Thierry Henry’s Retirement from an Arsenal Fan’s Perspective


While news that Thierry Henry has announced his retirement from the game was not overwhelmingly shocking, it is certainly a sad day around the soccer world. Calling Henry a former Arsenal great would not give him enough credit for what he did for the north London club. Thierry Henry is not only most likely the greatest Arsenal player of all time, but he is also perhaps the best Premier League player ever as well.

Personally, Thierry Henry is my favorite player to ever set foot on a pitch. He is one of the biggest reasons why I started supporting Arsenal, and why I will always support the Gunners. Henry was not only my favorite player for the amount of goals that he scored during his eight seasons (and two months in 2012), but it was his style of play that made me a superfan.

The Frenchman played with flair. He knew he was exceptionally talented and was not afraid to show anyone who was willing to watch. Between audacious shots at goal, no-look passes, and mazy dribbles down the pitch, Henry brought a certain style to soccer that was undeniably fresh and easy on the eyes.

When manager Arsene Wenger bought Henry from Italian giants Juventus in 1999 for then a club record fee of £11 million, few people in the sport assumed that the Frenchman would turn into a world class player. As Henry struggled in his first few months with the club, he had been labeled the French Perry Groves (hint: that’s not a good thing). Nevertheless, once he got his taste for goal, Henry could not stop scoring for Arsenal. The then fresh-faced 22-year-old scored an incredible 26 total goals in his first season in England.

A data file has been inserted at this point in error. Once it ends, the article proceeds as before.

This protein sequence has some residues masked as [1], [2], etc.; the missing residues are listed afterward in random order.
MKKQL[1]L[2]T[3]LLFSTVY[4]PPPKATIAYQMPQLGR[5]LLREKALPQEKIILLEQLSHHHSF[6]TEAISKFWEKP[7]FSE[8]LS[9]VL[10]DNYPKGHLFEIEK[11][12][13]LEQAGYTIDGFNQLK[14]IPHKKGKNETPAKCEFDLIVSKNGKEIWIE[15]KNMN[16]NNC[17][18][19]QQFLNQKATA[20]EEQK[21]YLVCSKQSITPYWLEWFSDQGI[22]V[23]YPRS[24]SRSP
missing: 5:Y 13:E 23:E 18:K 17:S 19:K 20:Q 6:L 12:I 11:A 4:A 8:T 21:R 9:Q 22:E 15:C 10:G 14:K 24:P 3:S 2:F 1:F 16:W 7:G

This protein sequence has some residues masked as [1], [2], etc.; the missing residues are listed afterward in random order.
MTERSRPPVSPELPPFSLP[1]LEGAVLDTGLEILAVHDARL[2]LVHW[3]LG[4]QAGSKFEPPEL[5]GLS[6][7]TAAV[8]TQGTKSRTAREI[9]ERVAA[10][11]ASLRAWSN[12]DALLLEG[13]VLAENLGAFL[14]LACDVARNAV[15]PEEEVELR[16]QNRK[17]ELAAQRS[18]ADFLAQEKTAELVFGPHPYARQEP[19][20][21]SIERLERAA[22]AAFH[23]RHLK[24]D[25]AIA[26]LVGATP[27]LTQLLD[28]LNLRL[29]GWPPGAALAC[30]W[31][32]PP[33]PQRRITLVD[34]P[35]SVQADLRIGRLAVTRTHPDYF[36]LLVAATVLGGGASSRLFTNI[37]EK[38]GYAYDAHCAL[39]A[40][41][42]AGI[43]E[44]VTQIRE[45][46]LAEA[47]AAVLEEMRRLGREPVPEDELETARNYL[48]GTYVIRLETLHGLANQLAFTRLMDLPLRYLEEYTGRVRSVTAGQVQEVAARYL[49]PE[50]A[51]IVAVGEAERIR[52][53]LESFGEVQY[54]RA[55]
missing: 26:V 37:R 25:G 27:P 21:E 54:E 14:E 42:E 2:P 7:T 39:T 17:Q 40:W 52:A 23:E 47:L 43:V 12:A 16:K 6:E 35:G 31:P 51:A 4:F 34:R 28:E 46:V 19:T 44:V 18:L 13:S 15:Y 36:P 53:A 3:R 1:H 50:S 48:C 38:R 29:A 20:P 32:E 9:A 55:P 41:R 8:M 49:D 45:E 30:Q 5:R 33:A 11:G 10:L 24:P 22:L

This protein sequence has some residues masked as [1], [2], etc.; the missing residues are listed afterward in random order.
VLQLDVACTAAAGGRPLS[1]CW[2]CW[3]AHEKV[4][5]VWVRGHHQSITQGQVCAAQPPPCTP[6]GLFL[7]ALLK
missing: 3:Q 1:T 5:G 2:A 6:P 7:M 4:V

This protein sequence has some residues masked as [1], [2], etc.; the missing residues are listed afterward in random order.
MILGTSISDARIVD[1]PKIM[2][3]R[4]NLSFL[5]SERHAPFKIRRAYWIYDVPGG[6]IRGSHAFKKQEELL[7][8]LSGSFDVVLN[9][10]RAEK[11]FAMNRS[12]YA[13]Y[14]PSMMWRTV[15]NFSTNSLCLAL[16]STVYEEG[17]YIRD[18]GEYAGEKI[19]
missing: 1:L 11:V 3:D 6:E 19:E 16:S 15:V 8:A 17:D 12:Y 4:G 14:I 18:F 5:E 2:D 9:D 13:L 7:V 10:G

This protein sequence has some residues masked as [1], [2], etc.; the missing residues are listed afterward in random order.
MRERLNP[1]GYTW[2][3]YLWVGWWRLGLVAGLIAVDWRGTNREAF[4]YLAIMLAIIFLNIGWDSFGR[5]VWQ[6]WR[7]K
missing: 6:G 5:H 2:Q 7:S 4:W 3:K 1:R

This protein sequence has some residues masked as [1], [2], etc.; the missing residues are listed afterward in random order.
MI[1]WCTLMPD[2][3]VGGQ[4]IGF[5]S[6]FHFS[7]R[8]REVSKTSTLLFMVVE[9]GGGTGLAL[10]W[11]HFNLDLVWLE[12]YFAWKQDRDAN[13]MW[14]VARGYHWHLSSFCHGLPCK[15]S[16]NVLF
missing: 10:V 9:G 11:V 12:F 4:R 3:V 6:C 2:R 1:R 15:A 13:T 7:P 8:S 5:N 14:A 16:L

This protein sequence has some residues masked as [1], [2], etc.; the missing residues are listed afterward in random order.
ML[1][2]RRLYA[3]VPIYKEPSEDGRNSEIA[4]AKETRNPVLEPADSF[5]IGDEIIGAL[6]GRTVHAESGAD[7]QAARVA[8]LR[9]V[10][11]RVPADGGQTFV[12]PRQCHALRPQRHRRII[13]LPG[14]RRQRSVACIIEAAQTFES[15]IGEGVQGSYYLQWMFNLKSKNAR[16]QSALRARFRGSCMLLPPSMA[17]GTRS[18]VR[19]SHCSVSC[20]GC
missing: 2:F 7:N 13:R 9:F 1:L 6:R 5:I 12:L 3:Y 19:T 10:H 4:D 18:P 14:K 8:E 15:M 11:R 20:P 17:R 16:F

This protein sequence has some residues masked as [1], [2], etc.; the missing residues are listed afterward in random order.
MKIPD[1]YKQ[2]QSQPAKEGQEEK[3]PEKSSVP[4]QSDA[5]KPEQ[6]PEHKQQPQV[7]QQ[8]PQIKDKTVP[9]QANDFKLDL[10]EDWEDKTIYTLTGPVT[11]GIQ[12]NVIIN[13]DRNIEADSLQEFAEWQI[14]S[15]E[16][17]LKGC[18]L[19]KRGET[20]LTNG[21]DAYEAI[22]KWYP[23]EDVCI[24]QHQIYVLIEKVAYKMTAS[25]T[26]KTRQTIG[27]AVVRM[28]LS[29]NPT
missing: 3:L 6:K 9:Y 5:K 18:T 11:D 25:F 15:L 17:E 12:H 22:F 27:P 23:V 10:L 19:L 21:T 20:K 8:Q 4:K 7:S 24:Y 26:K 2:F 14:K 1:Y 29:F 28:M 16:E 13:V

Henry would not only score plenty of goals, but he would score both incredible solo goals and extremely important team goals. The run down one side of the pitch, score, and run back down the pitch versus bitter rivals Tottenham Hotspur in 2002 not only produced my favorite sports image in the history of time, but his celebration at the end would be cast into bronze and made into a statue in front of the Emirates Stadium.

As Henry kneels in front of Spurs fans following the goal, the looks on the opposing fans faces are priceless. Some look on in anger (a few middle fingers can be seen), some disappointment, some even expressionless. But all of these emotions in the famous photo have something in common: there is undoubtedly a general discomfort in the Spurs’ section of the stands, something that brings a wry smile to the faces all of Gooners around the world.

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One Response

  1. hoosiergunner December 18, 2014

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